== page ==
Lifetime member value: Considerations for lifecycle marketing

Guest post written by Sundeep Kapur, Digital Strategist, Allied Solutions. Sundeep will lead an integrated marketing workshop at NAFCU’s Strategic Growth Conference in Venice Beach, California in March 2014. Register here.

Allied Solutions is the NAFCU Services Preferred Partner for Insurance—Bond, Creditor Placed (CPI), Guaranteed Auto Protection (GAP), and Mechanical Breakdown (MBP); iSolutions; and rateGenius.

What Would You Pay for a Member Referral?

A prospective client is a young lady who is just turning 21. She is two years away from an advanced degree and a well-paying job. One day she will start a family. Her future purchases include a used car, two new cars, and a home. She will need credit cards and a home equity line of credit.

Would you like to get this young lady to become a member of your credit union?

Your answer is hopefully yes as you could benefit from a long-term relationship with this individual. If you acquire her as a member, you will have an opportunity to connect, to engage, and to nurture her towards mutual profitability. From a practical prospective you need to be considerate of three things:

  1. How much money would you be willing to spend to acquire this member?
  2. What is your average lifetime member value?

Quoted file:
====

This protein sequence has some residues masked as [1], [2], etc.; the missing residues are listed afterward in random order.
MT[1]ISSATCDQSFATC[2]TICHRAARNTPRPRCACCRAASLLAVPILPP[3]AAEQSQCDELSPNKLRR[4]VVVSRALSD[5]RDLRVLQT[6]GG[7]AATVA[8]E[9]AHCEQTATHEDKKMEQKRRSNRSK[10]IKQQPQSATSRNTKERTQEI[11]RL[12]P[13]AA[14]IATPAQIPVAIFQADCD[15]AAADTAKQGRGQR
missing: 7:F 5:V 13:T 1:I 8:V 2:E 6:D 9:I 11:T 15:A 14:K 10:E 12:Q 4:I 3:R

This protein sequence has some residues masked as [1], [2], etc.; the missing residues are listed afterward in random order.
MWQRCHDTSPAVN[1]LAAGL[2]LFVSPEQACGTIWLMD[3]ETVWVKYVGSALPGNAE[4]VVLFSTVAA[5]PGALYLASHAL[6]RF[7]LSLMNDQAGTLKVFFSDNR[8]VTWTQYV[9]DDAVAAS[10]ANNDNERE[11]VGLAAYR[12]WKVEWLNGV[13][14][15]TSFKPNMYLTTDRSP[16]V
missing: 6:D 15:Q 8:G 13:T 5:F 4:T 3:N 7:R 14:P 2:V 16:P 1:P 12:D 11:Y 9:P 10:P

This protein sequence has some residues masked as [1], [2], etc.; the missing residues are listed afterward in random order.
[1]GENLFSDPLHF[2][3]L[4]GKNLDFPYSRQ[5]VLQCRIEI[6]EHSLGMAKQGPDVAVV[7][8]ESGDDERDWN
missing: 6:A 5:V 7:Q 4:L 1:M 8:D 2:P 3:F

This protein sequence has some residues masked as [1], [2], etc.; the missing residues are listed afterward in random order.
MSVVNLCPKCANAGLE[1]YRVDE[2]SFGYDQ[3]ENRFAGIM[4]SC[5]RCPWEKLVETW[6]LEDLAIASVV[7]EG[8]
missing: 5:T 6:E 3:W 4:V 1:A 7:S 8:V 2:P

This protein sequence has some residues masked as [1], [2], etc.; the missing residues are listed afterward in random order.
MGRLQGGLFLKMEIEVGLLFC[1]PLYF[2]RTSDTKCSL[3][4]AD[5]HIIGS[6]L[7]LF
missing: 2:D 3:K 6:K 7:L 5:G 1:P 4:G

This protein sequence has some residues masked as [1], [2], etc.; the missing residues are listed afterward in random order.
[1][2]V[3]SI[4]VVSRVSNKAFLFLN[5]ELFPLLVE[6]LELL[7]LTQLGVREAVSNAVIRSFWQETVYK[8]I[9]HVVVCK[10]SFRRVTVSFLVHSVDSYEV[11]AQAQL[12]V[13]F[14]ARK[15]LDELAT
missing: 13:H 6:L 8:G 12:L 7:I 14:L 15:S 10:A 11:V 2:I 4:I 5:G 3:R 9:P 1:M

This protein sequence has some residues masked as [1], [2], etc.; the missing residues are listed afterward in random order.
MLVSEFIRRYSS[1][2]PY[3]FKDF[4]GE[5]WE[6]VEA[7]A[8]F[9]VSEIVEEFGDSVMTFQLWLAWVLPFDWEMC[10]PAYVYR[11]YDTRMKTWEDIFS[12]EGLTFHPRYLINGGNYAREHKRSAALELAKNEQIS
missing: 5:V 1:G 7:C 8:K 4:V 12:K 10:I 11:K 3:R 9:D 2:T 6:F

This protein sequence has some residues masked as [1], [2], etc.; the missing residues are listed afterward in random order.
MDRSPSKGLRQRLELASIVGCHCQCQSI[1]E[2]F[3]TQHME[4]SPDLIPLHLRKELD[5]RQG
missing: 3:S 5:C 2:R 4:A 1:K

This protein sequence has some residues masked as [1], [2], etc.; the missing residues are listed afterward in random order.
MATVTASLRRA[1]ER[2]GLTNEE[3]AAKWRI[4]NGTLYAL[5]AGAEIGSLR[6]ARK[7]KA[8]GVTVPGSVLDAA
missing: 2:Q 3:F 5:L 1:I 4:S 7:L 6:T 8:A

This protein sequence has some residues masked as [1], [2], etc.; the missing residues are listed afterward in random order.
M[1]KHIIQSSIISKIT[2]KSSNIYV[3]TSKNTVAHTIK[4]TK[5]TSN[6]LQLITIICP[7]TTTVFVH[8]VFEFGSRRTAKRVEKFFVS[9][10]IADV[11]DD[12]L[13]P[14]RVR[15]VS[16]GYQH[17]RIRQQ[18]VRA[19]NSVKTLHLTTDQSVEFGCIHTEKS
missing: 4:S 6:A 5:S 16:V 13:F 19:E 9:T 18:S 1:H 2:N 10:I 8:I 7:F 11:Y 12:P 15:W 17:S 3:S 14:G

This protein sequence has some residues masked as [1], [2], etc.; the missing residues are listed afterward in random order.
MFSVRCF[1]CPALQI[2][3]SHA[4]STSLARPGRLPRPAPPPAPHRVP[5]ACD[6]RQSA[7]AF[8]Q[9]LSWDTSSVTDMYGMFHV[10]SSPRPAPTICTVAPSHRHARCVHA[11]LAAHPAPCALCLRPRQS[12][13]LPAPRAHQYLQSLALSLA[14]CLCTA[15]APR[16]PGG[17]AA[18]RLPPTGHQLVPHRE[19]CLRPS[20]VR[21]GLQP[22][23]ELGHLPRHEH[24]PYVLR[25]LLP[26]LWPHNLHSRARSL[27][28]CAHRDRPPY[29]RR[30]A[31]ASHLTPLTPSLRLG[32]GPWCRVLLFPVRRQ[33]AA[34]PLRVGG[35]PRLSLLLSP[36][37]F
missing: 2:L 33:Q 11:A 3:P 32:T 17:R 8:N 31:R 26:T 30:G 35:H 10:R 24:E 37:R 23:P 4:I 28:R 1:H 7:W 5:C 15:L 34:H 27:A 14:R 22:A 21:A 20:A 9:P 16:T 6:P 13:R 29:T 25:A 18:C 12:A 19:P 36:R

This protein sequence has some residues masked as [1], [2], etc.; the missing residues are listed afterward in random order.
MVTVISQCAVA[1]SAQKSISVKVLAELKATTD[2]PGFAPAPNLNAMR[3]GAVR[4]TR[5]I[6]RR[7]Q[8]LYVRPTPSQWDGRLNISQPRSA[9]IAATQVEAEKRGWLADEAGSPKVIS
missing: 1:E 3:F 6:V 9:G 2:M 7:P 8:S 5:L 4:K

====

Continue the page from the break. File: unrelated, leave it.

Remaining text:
3. What formula do you use to compute lifetime member value?

Key Considerations for Lifetime Member Value

  1. Member Age: Some financially institutions want members who are fiscally responsible and more mature as they feel that they can earn more with such a relationship; however, in an ideal situation you will also have the opportunity to engage with younger members and nurture them towards fiscal responsibility.
  2. Products with Your Credit Union: A simple savings account versus a “fully loaded” car loan is certainly one way to look at your ability to earn. Part of your opportunity lies in segmenting members into different groups in order to drive efficiencies.
  3. Income Level and Credit Score: This tells you the potential value of the member so you can effectively plan your communication opportunities.
  4. Personal Situation: What prompted the new membership—was it a new job, a move, fees that their former bank charged? All of these reasons are important as you consider nurturing programs to engage with your members.
  5. Other Relationships: Think about opportunities to get referrals from both new and existing members.
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